Table 1

Exposure management sites

Exposure management site

Number of patients (%)

On-site (e.g., home)

49 (56.3)

Emergency department

33 (37.9)

Critical Care Unit

4 (4.6)

Physician’s office

1 (1.1)

Effects were classified as no effect (n = 22), minor (n = 54), and moderate (n = 11). No major effects and no deaths were documented. Table 2 shows a summary of medical outcomes by ingested dose. Therapies administered included activated charcoal (n = 8), benzodiazepines (n = 7), antihistamines (n = 2), intravenous fluids (n = 2), haloperidol (n = 2), and beta-blockers (n = 1).
Table 2

Summary of medical outcome by dose of modafinil ingested

 

No effect

Minor effect

Moderate effect

All patients (n = 87)

22 (25.3%)

54 (62.1%)

11 (12.6%)

Patients with known dose (n = 81)

22 (27.2%)

50 (61.7%)

9 (11.1%)

Dose range (mg)

50–1200

25–16100

400–8,000

Mean dose (mg)

411

995

1,922

Median dose (mg)

250

400

1,200

All patients ≤ 6 years old (n = 17)

11 (64.7%)

6 (35.3%)

Patients ≤ 6 years old with known dose (n = 16)

11 (68.8%)

5 (31.3%)

Dose range (mg)

50–500

25–1,000

Mean dose (mg)

186

275

Median dose (mg)

100

100

Clinical effects are summarized in Table 3. The most frequently reported effect was tachycardia, which occurred in 23 patients (26.4%) and ranged from 101 to 168 bpm. Hypertension occurred in six patients (6.9%). No cardiac dysrhythmias were reported. There was one report of chest pain in a 65-year-old male who inadvertently took 800 mg of modafinil after mistaking it for acetaminophen; vital signs revealed a heart rate of 64 bpm and blood pressure of 137/78 mmHg, and troponin measurements were negative.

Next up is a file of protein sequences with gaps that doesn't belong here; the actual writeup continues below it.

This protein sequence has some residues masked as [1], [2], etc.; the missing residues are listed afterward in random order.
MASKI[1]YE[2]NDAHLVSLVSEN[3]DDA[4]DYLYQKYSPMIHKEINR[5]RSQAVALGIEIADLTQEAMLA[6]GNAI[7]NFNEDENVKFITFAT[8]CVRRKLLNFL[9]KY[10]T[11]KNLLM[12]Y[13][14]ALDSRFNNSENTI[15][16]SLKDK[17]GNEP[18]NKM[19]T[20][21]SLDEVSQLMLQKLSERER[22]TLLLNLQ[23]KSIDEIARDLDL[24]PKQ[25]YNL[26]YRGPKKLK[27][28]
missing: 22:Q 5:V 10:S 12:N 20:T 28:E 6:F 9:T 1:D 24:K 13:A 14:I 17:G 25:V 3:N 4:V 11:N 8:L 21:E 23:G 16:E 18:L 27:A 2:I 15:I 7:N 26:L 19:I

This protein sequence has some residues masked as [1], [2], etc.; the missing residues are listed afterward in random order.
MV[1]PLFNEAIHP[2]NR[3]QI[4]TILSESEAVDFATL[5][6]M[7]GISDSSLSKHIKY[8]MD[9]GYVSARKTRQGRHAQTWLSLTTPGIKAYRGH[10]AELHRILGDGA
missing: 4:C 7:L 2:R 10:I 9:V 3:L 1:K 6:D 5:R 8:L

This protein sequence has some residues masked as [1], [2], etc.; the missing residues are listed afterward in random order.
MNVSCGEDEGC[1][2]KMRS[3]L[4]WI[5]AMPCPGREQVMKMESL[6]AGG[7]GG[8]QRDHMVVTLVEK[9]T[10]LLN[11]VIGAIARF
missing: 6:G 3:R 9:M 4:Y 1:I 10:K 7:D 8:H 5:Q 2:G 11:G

Table 3

Clinical effects

Clinical effect

Number of patients (%)

Tachycardia

23 (26.4)

Agitation

14 (16.1)

Anxiety

11 (12.6)

Headache

8 (9.2)

Hypertension

6 (6.9)

Dystonia/tremor

6 (6.9)

Dizziness

5 (5.7)

Insomnia

4 (4.6)

Stomach upset/nausea

4 (4.6)

Erythema/flushing

2 (2.3)

Dysarthria

2 (2.3)

Hallucinations

2 (2.3)

Palpitations

2 (2.3)

Chest pain

1 (1.1)

Edema

1 (1.1)

Neurologic effects following excessive modafinil ingestion also occurred frequently and manifested primarily as agitation, anxiety, and headache. One 37-year-old female accidentally ingested 1,600 mg of modafinil and presented to an ED with agitation, visual hallucinations, and marked orofacial dyskinesia. She was administered lorazepam and diphenhydramine without significant improvement. She was noted to have a heart rate of 115 bpm and blood pressure of 138/73 mmHg. She was admitted to the intensive care unit where she experienced prolonged dysarthria. She remained tachycardic for 13 h and was ultimately discharged from the hospital 20 h post-ingestion without sequelae.

Thirty-three exposures (37.9%) were intentional. Of these, five (5.7%) were due to misuse, while six (6.9%) were due to abuse. Ingestions were unintentional in 54 (62.1%) cases. Of these, 19 were instances where a patient had inadvertently taken a double dose of their medication. Eighteen of these patients had no significant effects; the one symptomatic patient was a 24-year-old female who accidentally ingested 400 mg instead of her usual single 200 mg tablet and who presented to an ED with a heart rate of 168 and blood pressure of 168/131 mmHg. She was treated with labetalol and was discharged home after a period of observation.

Discussion